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Depending on who you ask, the Kimpton Hotel Van Zandt represents either the best thing to happen to Austin in the last ten years … or a scar on the face of the Live Music Capital of the World.
Austin’s Rainey Street District used to be the last quirky, affordable neighborhood in downtown with a rich multicultural heritage. Some of the bars and restaurants in this now-bumping party district are still built into some of those historic houses … but they now do their thing in the shadow of some of the priciest high-rise condos and apartments in the city. Few neighborhoods embody the polarizing notion of “gentrification” like Rainey Street.
Say this for the Van Zandt, though—they do swanky, upscale hospitality like no hotel in Austin outside of the historic, purportedly haunted Driskill, which has the disadvantage of being located on frat-happy “Dirty Sixth Street.”
In 2019 the Van Zandt was rated 4 Diamonds by AAA and was named the #1 Hotel in Texas by Conde Nast.
The Van Zandt finished construction and opened for business on 2015, just a year after IHG acquired Kimpton Hotels. When they bought Kimpton, IHG injected into their portfolio over 13,000 rooms across over 60 US hotels that upped IHG’s cache almost overnight. The Kimpton Hotels are easily the most luxurious and distinctive properties in IHG’s portfolio, running circles around previous star brands Hotel Indigo and InterContinental.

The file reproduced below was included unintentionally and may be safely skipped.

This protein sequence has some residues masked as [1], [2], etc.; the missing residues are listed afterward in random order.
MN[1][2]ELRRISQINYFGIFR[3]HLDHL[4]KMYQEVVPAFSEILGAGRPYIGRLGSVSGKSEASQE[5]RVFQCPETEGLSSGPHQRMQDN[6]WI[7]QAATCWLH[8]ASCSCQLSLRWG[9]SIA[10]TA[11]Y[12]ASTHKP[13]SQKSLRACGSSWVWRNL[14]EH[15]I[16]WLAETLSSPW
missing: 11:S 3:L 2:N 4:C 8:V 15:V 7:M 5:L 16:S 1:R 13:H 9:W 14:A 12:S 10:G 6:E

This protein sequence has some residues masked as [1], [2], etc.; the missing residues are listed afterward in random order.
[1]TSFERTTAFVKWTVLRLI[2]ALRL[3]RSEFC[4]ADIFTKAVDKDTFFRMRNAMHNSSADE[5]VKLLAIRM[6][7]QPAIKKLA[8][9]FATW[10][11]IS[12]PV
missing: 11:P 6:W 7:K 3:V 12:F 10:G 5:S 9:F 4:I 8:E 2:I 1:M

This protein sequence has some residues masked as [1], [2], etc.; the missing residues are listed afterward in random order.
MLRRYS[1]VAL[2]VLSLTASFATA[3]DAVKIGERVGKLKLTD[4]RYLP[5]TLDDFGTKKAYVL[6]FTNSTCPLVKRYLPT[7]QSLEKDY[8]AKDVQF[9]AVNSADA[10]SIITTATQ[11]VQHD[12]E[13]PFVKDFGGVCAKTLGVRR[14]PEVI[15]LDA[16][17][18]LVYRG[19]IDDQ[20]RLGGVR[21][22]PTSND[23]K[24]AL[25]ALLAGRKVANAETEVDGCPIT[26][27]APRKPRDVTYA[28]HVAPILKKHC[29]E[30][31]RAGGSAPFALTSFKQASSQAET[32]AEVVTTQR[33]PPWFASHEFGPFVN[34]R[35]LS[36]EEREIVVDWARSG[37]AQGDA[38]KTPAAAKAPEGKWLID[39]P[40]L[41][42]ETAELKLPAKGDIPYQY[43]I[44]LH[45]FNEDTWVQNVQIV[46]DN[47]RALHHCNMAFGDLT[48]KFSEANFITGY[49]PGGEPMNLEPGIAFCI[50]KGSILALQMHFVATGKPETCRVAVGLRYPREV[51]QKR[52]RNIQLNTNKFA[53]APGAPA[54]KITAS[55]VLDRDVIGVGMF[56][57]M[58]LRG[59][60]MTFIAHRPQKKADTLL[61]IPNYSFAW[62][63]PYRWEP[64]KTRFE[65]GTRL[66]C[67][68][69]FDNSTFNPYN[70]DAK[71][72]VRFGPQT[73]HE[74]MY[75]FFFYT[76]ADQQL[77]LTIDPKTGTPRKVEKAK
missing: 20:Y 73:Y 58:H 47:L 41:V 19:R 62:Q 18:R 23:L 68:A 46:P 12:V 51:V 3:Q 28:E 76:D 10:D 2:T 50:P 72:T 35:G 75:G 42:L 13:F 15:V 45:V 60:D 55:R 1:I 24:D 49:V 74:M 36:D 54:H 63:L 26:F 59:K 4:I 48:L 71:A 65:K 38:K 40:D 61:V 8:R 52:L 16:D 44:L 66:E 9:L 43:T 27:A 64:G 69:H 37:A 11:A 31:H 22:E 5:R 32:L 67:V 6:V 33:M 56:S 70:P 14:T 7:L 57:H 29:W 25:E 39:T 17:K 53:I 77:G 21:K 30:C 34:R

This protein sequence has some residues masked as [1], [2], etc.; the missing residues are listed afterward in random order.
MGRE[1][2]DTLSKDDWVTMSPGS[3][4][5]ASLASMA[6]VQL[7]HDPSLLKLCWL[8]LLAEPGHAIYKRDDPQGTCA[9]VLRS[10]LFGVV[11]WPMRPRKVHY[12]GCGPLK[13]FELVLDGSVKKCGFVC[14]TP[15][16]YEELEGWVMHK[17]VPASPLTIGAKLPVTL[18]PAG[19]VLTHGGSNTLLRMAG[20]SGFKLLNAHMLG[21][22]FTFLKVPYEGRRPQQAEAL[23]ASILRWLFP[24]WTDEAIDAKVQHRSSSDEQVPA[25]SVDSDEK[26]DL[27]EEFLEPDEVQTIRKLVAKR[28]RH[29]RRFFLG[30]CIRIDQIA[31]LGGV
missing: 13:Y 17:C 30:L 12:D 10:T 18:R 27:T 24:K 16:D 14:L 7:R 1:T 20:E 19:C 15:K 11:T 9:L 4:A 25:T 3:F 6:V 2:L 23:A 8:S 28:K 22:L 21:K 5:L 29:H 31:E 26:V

In fact, the Kimpton acquisition shook up the value of IHG credit card membership … for the worse. (See “How to Book It.”)
What it’s Like
The 319 rooms, including 41 suites, are built into one of the new-construction high-rises that have infuriated long-time Austinites, but injected life and commerce into Austin’s somewhat played-out downtown scene. There’s nothing played out about Rainey Street, though, and you see it when you pull up to the chic, imposing brick facade with modernist trim.
Valet parking is $49 per night out the gate, so if you’re punching above your weight thanks to IHG Rewards Club points, consider finding less-expensive parking … or better yet, avail yourselves of the pay-per-minute scooters and mopeds that infest Rainey Street. The Van Zandt also offers complimentary bicycle checkouts to guests. You can make an entire Austin vacation within biking distance of the Van Zandt, including museums, restaurants, nature, and clubbing.
Once inside the two sliding doors and two rotating doors, your first impression is of an ultra-modern lobby, soaring ceilings held up by concrete and blue-brick rectangular columns. Ergonomic chaise chairs offer waiting guests a place to sit, while the open-concept reception eschews any sense of claustrophobia. The “live music” tone was set by a chandelier made from brass horn instruments. To your immediate left, the snazzy coffee shop Cafe 605 beckons appealingly, like Starbucks only a gazillion times better.
Climb the exposed staircase and you will find fine-dining restaurant Geraldines, as well as signs of the Kimpton Hotels’ brand commitment to distinctive artistry. The second floor is a gallery of unique artwork, much of it music themed to echo Austin’s reputation for live music. The dining at Geraldine’s is high-end continental/American cuisine and predictably superb. The hotel hosts a wine social from 5pm-6pm nightly.
Take the elevator to the roof and discover a full-service rooftop Infinity pool with arcing water features. It’s not huge, but it’s beautiful and festive, with spectacular views of the skyline and Lady Bird Lake. The 24-hour fitness center was up-to-date and spacious, but lacked a view.